LONDON -- Don't be distracted by the economic doom and gloom in the media. Shares have been good to investors recently. In the last 12 months, the FTSE 100 is up 11.4%. The last three months have contributed 4.9% of this rise.
If you are expecting shares to continue their rise, then you might like to research stocks with high betas. A share's beta is a measure of how its share price has moved relative to the market.
A share with a beta of 2.5 is one that, on average, has risen 2.5% for every 1% rise in the market and fallen 2.5% for every 1% decline.
Investors can make big profits holding high-beta shares in a bull market. Conversely, for investors with a portfolio of high-beta shares, losses will likely be high if the market crashes.
I trawled the market to find the 15 large-cap shares with the highest beta measurement. Remember, a share's beta can change. While in the past these shares have exaggerated the market's movements, that behavior might not continue in the future.
Market Cap (million pounds)
Gulf Keystone Petroleum
|International Personal Finance||2.4||762||2.5||296|
|Royal Bank of Scotland||2.4||13,195||0.0||226|
Four shares struck me as particularly interesting.
The LIBOR scandal has seen Barclays' reputation and share price take a real kicking. Chief executive Bob Diamond was forced to resign and Chairman Marcus Agius will soon be following him out of the door.
The apparent crisis of management at Barclays may be attractive to contrarian investors. Furthermore, buyers appear to have the fundamentals on their side. At today's prices, Barclays looks cheap.
At the halfway stage, Barclays reported earnings per share of 21.8 pence and an interim dividend of 2.0 pence. Analyst consensus forecasts 32.3 pence in earnings per share for the full year and a dividend of 6.5 pence. This puts Barclays on a bargain forward price-to-earnings (P/E) ratio of 5.7, with an expected yield of a respectable 3.6%. Further progress in both earnings and dividends are expected for 2013.
In my book, this makes Barclays a recovery play.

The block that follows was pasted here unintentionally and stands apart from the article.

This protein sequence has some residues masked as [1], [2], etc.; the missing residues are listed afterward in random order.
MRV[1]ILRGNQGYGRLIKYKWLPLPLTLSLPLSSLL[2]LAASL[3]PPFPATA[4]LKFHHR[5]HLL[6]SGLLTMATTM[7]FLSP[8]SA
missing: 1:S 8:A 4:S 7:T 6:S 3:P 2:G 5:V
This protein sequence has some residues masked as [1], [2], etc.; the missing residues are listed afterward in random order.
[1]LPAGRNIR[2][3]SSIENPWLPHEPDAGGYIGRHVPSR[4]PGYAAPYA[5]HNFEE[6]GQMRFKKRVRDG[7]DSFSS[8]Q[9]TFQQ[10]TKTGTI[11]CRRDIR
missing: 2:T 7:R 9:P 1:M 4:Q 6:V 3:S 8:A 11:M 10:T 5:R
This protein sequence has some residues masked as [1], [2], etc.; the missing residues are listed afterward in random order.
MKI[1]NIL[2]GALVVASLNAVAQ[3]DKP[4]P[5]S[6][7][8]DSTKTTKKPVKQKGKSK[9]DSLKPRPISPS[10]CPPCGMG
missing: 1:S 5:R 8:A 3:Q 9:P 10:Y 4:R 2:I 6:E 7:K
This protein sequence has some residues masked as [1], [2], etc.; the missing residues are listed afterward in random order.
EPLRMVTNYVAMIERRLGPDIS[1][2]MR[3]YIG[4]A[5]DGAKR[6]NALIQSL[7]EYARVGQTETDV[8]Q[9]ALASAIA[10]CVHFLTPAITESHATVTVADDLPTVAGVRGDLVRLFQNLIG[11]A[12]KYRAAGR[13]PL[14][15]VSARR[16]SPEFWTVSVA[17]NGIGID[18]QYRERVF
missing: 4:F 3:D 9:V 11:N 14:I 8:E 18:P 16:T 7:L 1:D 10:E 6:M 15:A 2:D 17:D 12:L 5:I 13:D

If the profitability of the bank does recover at the rate forecast, do you think the shares will still trade for less than two pounds?
2. Barratt Developments
Shares in housebuilders will always be buffetted by investors' economic expectations.
Currently, the average price paid for a home in the U.K. is 161,000 pounds. This is an increase of just 0.9% on the figure one year ago. Sluggish house price progression is bad for housebuilders, as people delay purchases, either to continue saving or in the expectation of forthcoming price falls.
Every housebuilder's business plan is essentially the same: buy land, build a house on it and sell. The difference between the land and build costs versus the price of the house is where builders make their money. This means that small changes in the price of land and houses can have a massive effect on the profitability of companies like Barratt's.
Shares in builders are therefore a geared play on house prices. With growing speculation on the future of the economy, we should not be surprised that some shares of housebuilders are demonstrating high betas.
A recent trading statement from Barratt revealed an increase in margin on sales to 8.8%, up from 6.6% last year.
3. Vedanta Resources
As measured by its P/E ratio, Vedanta Resources is one of the cheapest blue-chip shares on the market today. The global resources group is today priced at just 5.6 times the consensus profit forecast for 2013.
That's the sort of rating that the market normally reserves for companies whose earnings are falling -- fast. Vedanta, however, is forecast to increase earnings again in 2014. The company also pays a dividend. For 2012, Vedanta paid out $0.56 to shareholders. This equates to a yield of 3.7%. That's a slight discount to the average FTSE 100 stock but still well ahead of cash.
Shares in the resources sector have all endured a tough time recently. One of the biggest concerns for investors is the likely direction of the Chinese economy. China is a huge consumer of metals and energy. A material setback in Chinese growth could hit suppliers hard.
4. Gulf Keystone Petroleum
Shares in Gulf Keystone Petroleum (GKP) have soared in recent years. In August 2009, the company reported a major discovery with its Shaikan-1 well in Kurdistan. Last week, GKP formally declared Shaikan to be a commercial discovery, another step toward development of the field.
Like most oil exploration and production shares, Gulf Keystone is a geared play on the price of oil. Add to this the tantalizing possibility of further significant finds and you get an extremely volatile high-beta share.
Private investors are frequently attracted to this kind of company. Shareholders can make money from the short-term volatility of GKP shares or the less immediate exploration activity. Add in the high market capitalization and small bid:offer spread, and Gulf Keystone is an inexpensive way of trading shares in an oil explorer.
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David owns shares in Barclays and Royal Bank of Scotland. He does not own shares in any of the other companies mentioned. The Motley Fool has a disclosure policy. We Fools may not all hold the same opinions, but we all believe that considering a diverse range of insights makes us better investors. Try any of our Foolish newsletter services free for 30 days.